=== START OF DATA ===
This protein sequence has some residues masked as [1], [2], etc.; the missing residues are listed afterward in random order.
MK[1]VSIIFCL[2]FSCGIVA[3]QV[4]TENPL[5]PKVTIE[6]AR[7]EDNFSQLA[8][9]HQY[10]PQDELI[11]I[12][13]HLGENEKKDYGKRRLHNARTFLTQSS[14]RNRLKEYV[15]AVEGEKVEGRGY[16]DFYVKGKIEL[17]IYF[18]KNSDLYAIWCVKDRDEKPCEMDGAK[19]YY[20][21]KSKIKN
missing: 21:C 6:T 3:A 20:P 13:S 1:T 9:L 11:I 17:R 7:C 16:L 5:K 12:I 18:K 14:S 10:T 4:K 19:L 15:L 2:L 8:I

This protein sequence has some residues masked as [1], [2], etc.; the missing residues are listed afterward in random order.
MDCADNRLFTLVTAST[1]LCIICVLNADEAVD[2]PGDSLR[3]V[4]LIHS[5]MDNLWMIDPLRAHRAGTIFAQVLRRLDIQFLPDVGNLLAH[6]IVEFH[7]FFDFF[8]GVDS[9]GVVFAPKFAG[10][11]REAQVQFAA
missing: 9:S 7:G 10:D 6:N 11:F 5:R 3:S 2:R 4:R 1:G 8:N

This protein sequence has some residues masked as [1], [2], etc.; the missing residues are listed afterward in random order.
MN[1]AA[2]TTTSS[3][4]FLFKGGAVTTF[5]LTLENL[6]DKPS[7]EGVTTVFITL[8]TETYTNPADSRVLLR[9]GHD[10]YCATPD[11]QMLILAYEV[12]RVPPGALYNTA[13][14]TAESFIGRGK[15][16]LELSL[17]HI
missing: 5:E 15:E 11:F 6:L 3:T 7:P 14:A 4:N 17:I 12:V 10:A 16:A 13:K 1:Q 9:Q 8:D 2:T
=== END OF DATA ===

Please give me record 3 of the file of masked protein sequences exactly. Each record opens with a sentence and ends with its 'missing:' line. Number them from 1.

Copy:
This protein sequence has some residues masked as [1], [2], etc.; the missing residues are listed afterward in random order.
MN[1]AA[2]TTTSS[3][4]FLFKGGAVTTF[5]LTLENL[6]DKPS[7]EGVTTVFITL[8]TETYTNPADSRVLLR[9]GHD[10]YCATPD[11]QMLILAYEV[12]RVPPGALYNTA[13][14]TAESFIGRGK[15][16]LELSL[17]HI
missing: 5:E 15:E 11:F 6:L 3:T 7:P 14:A 4:N 17:I 12:V 10:A 16:A 13:K 1:Q 9:Q 8:D 2:T